The old adage that there’s no such thing as bad kids, just bad parents, could easily have been written for the world of wine. The French use the term ‘elevage’ – which literally means ‘bringing up’ or rearing – to describe the process of nursing wine to market-ready condition and it suggests that the analogy of poor parenting is not a poetic liberty.
I used to find drinking Cape sauvignon blanc something of an ordeal – not quite in the league of Egyptian cinsaut, but close enough. I’ve been much more enthusiastic lately, and what has changed is the vinous equivalent of the parenting and home environment. When sauvignon blanc became the gout du jour of the country’s well-heeled wine punters, growers sited plantings wherever they had land available. Winemakers treated it with scant respect, pumping up volumes and even, on occasion, lifting the already mouth-searing acidity. In short, incompetence and inexperience conspired to make many of those early sauvignons the kind of reach-for-the-Rennies beverage you shouldn’t risk in your mouth. In the same way, a generation of South African wine drinkers condemned pinotage for its harsh tannins, gamey aromas and rustic mouthfeel. Instead of excoriating the parents (the viticulture and the winemaking) for the delinquent child, they blamed the grape.
It is clear that the same problem now afflicts shiraz – and not just in South Africa, but wherever it has been over-planted by growers hoping to milk its ten minutes of fame. The Cape’s shiraz area grew ten-fold in as many years, so poorly sited vineyards and bad winemaking have been the inevitable outcome. It’s easier enough to find wines which are impressive but unappealing, made in a showy style, bulked up with dollops of oak, plush with texture – but very difficult to drink. Sadly producers who looked to the success of the South-Eastern Australian classics have landed up caricaturing the best examples (a sin, it has to be said, of which many Australian winemakers are themselves equally guilty.)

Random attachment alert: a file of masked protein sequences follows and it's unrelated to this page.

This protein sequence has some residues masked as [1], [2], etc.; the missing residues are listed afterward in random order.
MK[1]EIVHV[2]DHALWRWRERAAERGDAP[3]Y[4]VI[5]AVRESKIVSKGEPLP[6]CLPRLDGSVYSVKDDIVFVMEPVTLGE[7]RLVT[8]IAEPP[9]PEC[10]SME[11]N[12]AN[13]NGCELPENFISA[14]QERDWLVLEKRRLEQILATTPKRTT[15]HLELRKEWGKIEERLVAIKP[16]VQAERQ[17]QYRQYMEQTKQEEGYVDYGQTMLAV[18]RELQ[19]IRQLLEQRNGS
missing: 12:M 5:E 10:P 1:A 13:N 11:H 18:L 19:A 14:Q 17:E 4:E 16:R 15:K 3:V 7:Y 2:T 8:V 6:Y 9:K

One of the chief reasons for the lack of drinkability of these new generation overly bold shirazes/syrahs are their high alcohols. The slow-evolving Barossa block-busters of the 1980s were significantly lower in alcohol than their counterparts today, and the Cape producers emulating the style have fallen into exactly this trap. Many of these wines simply lack freshness, appearing raisiny in their youth and turning porty within a few years.
The alternative is not necessarily the austere, peppery (but also sometimes too green) Northern Rhone style. However, when a producer manages the middle ground – or even, as we are increasingly discovering – something original enough so as not to fit into either model, there is often a sense of real excitement. Many producers are also discovering that blending, particularly with mourvedre, grenache and even cabernet, helps to achieve a better balance.
A recent tasting of shiraz blends yielded several wines worth tracking down: the Uitkyk Shiraz Cabernet 2008 is lovely, and with age its component parts have made a harmonious whole. It also delivers great value, especially when compared with the equally impressive Graham Beck Ad Honorem 2007 – which sells for roughly 6 times the price.
The 2011 Alto Rouge is a full-on Bordeaux blend to which shiraz has been added. Like Fairview’s Caldera 2011, which is admittedly more grenache and mourvedre than shiraz, it has infinitely more sex appeal than the blockbuster shirazes lining the merchant’s shelves. Finally, I looked at a pair of pinotage-shiraz blends – the Neethlingshof Escape 2011 and the Nederburg Duet 2013. Both delivered good quality, inexpensive, easy drinking for those who like their red wines medium-bodied, fruit-driven and readily accessible.